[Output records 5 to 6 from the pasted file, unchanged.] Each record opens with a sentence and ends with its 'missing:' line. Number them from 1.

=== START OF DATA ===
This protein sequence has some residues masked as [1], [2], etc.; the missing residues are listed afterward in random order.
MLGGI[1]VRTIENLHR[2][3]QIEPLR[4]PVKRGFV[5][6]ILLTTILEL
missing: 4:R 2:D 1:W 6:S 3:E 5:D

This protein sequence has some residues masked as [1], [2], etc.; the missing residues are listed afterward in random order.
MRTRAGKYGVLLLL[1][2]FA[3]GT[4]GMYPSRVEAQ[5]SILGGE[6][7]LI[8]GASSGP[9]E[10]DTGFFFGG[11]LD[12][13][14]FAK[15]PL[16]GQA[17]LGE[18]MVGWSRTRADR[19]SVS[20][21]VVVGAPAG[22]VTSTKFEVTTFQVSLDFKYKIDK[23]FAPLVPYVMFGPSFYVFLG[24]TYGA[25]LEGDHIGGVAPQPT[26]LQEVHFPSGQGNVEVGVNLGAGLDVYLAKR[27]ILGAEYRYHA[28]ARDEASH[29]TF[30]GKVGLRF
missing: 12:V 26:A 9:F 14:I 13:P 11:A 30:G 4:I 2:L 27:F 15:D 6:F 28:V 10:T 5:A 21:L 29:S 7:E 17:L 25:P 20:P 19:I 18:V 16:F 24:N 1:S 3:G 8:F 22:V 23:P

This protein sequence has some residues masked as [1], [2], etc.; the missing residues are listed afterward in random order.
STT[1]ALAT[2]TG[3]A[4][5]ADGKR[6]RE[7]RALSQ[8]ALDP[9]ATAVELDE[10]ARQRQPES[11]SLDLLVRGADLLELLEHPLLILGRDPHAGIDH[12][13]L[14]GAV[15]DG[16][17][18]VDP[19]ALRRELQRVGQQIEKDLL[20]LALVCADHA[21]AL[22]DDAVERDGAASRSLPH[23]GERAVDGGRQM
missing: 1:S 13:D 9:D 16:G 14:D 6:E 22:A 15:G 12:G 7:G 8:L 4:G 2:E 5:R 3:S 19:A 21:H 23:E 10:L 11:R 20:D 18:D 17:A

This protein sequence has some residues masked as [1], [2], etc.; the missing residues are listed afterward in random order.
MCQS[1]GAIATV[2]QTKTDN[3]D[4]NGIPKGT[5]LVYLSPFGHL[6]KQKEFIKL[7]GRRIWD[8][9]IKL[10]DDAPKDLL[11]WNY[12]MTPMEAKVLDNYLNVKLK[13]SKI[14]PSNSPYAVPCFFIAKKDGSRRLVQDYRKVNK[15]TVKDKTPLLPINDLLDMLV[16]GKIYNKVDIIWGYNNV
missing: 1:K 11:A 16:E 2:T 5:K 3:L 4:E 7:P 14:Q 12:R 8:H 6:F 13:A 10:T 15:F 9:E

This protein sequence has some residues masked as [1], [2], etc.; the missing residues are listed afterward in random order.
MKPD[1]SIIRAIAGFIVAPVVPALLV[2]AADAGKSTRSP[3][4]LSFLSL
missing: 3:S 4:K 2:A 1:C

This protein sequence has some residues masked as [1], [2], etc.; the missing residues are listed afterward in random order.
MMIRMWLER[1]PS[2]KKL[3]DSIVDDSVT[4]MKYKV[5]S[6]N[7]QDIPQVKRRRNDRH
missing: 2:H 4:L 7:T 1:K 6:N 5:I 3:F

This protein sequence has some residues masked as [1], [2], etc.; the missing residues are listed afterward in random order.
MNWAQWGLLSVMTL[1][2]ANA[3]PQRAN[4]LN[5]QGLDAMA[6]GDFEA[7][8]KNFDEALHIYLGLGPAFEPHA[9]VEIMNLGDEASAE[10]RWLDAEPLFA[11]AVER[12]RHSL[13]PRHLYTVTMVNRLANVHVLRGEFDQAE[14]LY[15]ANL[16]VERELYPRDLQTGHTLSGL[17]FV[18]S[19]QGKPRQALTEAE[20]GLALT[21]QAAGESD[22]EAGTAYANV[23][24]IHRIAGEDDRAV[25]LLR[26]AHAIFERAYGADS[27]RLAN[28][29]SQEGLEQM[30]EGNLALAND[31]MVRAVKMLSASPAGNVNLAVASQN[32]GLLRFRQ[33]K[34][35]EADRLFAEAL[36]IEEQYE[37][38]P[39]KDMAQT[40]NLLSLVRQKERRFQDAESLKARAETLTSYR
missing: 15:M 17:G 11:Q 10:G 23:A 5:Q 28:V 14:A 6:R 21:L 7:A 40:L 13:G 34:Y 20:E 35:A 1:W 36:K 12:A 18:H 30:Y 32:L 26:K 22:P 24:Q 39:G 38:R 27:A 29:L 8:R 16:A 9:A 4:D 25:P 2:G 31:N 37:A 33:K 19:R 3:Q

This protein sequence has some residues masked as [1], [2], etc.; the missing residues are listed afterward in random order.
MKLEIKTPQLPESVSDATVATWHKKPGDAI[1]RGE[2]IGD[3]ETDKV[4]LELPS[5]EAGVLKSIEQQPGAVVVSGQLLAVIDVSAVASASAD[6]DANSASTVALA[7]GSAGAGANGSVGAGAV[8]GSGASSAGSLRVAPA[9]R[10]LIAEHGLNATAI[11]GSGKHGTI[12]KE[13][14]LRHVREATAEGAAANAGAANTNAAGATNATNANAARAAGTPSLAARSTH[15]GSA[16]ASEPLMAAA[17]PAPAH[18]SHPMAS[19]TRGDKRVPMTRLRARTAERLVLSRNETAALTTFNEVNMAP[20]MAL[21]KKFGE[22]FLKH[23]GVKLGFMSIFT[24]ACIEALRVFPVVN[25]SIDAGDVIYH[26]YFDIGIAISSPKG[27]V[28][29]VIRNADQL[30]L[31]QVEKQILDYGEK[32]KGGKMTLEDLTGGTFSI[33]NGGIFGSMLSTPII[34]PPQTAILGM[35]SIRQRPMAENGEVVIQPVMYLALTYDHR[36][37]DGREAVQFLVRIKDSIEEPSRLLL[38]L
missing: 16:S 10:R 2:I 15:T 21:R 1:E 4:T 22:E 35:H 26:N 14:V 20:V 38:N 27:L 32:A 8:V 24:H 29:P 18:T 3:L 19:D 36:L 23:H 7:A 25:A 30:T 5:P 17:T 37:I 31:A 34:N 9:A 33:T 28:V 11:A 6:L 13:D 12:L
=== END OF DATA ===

This protein sequence has some residues masked as [1], [2], etc.; the missing residues are listed afterward in random order.
MKPD[1]SIIRAIAGFIVAPVVPALLV[2]AADAGKSTRSP[3][4]LSFLSL
missing: 3:S 4:K 2:A 1:C

This protein sequence has some residues masked as [1], [2], etc.; the missing residues are listed afterward in random order.
MMIRMWLER[1]PS[2]KKL[3]DSIVDDSVT[4]MKYKV[5]S[6]N[7]QDIPQVKRRRNDRH
missing: 2:H 4:L 7:T 1:K 6:N 5:I 3:F